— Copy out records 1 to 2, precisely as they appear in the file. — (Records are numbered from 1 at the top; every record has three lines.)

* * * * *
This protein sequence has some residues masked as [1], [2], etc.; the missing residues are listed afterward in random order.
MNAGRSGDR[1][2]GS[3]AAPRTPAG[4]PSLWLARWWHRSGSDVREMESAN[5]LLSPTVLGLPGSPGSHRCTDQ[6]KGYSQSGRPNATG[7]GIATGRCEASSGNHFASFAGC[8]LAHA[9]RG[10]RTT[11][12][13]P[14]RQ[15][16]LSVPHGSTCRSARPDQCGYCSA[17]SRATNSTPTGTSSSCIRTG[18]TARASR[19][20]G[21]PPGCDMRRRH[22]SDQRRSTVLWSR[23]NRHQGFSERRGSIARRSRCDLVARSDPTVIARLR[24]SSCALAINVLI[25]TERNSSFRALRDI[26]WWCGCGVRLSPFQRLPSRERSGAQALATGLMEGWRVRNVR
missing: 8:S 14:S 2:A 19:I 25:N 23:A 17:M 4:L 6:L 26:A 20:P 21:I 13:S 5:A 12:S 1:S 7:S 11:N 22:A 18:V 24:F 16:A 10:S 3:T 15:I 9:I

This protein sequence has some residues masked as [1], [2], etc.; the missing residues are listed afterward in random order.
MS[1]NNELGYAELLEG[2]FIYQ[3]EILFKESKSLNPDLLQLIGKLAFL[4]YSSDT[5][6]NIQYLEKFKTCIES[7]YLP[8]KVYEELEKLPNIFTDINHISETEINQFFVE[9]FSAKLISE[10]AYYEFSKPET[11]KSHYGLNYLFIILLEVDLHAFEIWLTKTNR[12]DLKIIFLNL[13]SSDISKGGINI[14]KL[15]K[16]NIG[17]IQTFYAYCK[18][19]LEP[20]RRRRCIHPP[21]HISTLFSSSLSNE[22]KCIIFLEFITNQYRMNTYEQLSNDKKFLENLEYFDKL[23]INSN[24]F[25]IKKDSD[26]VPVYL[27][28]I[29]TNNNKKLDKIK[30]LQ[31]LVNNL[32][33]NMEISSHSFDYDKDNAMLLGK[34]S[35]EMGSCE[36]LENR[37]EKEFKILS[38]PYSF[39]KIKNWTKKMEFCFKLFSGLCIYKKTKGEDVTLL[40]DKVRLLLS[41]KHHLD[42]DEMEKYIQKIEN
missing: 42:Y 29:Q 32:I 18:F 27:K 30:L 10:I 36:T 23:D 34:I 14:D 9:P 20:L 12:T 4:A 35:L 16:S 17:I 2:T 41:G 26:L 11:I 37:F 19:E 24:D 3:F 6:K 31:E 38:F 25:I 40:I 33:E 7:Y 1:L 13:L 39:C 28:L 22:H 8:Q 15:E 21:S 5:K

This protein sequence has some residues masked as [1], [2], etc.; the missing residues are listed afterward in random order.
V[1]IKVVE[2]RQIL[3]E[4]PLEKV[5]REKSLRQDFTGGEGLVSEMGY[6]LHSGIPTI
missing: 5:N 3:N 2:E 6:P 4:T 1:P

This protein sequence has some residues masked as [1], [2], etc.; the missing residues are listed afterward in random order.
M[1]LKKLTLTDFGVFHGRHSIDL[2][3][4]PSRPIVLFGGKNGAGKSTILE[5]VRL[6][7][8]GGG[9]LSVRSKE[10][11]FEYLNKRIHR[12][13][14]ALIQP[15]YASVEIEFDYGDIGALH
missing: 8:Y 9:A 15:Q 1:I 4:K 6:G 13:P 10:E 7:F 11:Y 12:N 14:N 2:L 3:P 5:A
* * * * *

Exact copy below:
This protein sequence has some residues masked as [1], [2], etc.; the missing residues are listed afterward in random order.
MNAGRSGDR[1][2]GS[3]AAPRTPAG[4]PSLWLARWWHRSGSDVREMESAN[5]LLSPTVLGLPGSPGSHRCTDQ[6]KGYSQSGRPNATG[7]GIATGRCEASSGNHFASFAGC[8]LAHA[9]RG[10]RTT[11][12][13]P[14]RQ[15][16]LSVPHGSTCRSARPDQCGYCSA[17]SRATNSTPTGTSSSCIRTG[18]TARASR[19][20]G[21]PPGCDMRRRH[22]SDQRRSTVLWSR[23]NRHQGFSERRGSIARRSRCDLVARSDPTVIARLR[24]SSCALAINVLI[25]TERNSSFRALRDI[26]WWCGCGVRLSPFQRLPSRERSGAQALATGLMEGWRVRNVR
missing: 8:S 14:S 2:A 19:I 25:N 23:A 17:M 4:L 6:L 26:A 20:P 21:I 13:S 5:A 12:S 1:S 7:S 11:N 22:A 18:V 24:F 16:A 10:S 3:T 15:I 9:I

This protein sequence has some residues masked as [1], [2], etc.; the missing residues are listed afterward in random order.
MS[1]NNELGYAELLEG[2]FIYQ[3]EILFKESKSLNPDLLQLIGKLAFL[4]YSSDT[5][6]NIQYLEKFKTCIES[7]YLP[8]KVYEELEKLPNIFTDINHISETEINQFFVE[9]FSAKLISE[10]AYYEFSKPET[11]KSHYGLNYLFIILLEVDLHAFEIWLTKTNR[12]DLKIIFLNL[13]SSDISKGGINI[14]KL[15]K[16]NIG[17]IQTFYAYCK[18][19]LEP[20]RRRRCIHPP[21]HISTLFSSSLSNE[22]KCIIFLEFITNQYRMNTYEQLSNDKKFLENLEYFDKL[23]INSN[24]F[25]IKKDSD[26]VPVYL[27][28]I[29]TNNNKKLDKIK[30]LQ[31]LVNNL[32][33]NMEISSHSFDYDKDNAMLLGK[34]S[35]EMGSCE[36]LENR[37]EKEFKILS[38]PYSF[39]KIKNWTKKMEFCFKLFSGLCIYKKTKGEDVTLL[40]DKVRLLLS[41]KHHLD[42]DEMEKYIQKIEN
missing: 42:Y 29:Q 32:I 18:F 27:K 30:L 10:I 36:T 23:D 34:I 14:D 9:P 20:L 12:T 4:A 35:L 16:S 17:I 2:T 41:G 26:L 11:I 37:F 19:E 24:D 3:F 6:K 31:E 38:F 25:I 40:I 33:E 7:Y 1:L 13:L 39:C 28:L 22:H 8:Q 15:E 21:S 5:K